Today’s Quote of the Day is from Page 19 of Jack Hirshleifer, David Hirshleifer, and Amihai Glazer’s textbook Price Theory and Applications, 7th Ed.
Perhaps this idea, that self-interested motivations can lead to actions that end up helping other people, seems obvious. Yet many people, in Adam Smith’s and in ours, believe that the only way to help others is by intentionally “doing good.” More sophisticated individuals appreciate, as did Adam Smith, that in helping others trade can be more effective than charitable aid.
Still, it is not immediately evident just how self-interested behavior manages to avoid mutual harm or even total chaos. Los Angeles is fed by converging food shipments from all corners of the earth – without any benevolent dictator to make sure the Kansas farmer, the New England fisherman, and the Florida orange grower deliver food to the city. Though no one is ordered to do so, and none of these suppliers need be motivated by any particular love and concern for Angelenos, the city is fed. Why? Because Kansas farmers simply find it more profitable to ship their wheat to Los Angeles than to eat their crops themselves, and similarly for all the others.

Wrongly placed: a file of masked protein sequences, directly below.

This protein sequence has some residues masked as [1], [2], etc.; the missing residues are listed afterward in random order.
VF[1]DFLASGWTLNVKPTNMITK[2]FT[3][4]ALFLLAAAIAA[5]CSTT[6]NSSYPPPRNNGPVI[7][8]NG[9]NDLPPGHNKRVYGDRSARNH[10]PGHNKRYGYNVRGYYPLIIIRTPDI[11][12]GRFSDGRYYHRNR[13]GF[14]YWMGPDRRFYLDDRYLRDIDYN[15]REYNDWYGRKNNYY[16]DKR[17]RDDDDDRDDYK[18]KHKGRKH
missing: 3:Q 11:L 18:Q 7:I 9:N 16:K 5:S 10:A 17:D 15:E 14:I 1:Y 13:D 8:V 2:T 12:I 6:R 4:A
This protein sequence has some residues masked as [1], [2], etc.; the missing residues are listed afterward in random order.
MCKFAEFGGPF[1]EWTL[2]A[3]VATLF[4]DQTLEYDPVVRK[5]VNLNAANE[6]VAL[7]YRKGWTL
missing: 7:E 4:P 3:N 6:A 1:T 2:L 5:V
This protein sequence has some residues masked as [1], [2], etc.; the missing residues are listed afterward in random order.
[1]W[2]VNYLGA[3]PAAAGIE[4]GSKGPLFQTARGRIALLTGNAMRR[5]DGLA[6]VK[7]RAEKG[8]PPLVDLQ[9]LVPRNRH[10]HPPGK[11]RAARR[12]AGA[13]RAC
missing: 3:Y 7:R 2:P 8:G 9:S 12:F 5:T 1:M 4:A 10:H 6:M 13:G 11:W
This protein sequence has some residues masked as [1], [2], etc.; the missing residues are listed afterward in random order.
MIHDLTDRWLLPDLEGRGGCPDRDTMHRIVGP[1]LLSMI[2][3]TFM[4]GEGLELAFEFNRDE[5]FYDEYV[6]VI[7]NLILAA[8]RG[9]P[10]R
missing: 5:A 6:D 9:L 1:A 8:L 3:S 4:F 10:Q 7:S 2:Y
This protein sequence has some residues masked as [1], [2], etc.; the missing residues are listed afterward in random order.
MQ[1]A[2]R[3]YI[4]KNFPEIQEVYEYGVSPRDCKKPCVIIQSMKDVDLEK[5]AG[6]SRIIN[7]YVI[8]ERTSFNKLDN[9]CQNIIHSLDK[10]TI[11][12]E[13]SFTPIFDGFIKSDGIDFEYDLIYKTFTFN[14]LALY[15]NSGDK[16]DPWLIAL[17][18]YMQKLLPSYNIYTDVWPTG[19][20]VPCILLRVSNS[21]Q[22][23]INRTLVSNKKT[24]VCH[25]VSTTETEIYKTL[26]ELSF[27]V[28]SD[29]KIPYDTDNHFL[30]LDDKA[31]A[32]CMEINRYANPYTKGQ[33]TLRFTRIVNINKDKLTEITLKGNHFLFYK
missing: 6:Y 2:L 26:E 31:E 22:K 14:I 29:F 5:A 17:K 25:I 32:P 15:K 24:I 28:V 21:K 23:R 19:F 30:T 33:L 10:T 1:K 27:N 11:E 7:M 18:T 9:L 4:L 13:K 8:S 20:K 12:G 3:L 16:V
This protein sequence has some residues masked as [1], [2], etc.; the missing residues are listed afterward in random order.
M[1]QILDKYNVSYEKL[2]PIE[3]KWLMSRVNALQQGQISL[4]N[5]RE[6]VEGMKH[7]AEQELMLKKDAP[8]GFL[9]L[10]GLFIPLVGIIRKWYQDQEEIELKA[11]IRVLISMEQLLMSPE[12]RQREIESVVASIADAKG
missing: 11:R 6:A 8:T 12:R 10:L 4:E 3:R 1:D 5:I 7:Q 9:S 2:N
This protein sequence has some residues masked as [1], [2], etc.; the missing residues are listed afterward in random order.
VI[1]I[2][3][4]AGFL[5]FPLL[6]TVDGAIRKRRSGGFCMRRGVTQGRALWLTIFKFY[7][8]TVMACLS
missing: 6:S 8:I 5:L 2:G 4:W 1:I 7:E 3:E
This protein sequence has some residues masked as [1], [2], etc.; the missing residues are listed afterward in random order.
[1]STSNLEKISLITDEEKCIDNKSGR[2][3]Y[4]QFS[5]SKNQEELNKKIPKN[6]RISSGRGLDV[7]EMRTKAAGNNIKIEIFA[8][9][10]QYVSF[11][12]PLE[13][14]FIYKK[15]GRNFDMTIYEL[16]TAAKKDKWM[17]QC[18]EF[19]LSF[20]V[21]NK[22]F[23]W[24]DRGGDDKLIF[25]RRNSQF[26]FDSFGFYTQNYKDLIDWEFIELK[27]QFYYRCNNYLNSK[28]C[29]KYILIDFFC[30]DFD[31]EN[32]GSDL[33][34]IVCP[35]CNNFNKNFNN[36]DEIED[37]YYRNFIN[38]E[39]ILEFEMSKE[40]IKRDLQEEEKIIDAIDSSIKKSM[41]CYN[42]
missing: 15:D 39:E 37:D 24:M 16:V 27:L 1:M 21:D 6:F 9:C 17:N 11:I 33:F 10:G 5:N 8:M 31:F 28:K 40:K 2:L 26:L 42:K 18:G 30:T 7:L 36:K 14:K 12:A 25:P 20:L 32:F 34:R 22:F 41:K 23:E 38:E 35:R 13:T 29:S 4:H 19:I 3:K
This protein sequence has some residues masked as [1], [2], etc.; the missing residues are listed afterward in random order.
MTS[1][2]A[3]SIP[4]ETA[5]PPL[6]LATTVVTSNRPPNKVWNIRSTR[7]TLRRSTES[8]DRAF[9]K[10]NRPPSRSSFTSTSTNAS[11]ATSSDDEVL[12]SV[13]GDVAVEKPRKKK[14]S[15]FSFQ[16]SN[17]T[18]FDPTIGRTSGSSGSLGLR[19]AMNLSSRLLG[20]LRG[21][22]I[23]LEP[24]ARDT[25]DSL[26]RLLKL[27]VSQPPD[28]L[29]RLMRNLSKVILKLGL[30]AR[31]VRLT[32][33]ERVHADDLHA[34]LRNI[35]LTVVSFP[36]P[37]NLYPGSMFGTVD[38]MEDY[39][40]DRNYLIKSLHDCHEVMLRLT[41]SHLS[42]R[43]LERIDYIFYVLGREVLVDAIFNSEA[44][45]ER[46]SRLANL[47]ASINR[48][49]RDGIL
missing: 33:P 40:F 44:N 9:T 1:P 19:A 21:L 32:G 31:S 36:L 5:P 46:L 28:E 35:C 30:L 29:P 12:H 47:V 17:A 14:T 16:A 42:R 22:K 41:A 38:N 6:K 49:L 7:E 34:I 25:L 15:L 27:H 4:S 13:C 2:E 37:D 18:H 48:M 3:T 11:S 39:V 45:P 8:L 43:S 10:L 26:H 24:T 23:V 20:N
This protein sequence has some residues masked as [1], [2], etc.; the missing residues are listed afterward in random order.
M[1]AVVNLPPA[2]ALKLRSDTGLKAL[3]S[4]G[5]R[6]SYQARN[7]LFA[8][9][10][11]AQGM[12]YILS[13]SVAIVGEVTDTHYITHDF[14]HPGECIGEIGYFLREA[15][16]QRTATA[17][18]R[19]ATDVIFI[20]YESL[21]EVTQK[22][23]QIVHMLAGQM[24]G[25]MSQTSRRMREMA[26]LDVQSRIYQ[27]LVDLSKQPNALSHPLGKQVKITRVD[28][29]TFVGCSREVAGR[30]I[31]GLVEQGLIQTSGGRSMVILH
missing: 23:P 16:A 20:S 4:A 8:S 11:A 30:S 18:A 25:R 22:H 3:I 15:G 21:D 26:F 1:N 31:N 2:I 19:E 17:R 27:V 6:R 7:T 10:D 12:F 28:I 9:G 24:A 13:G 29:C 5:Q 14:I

Indeed, it is through this specialization of trade and profit motive that allows Angelenos to consume wheat, oranges, and fish, and allows Kansanians, New Englanders, and Floridians to consume entertainment that LA produces.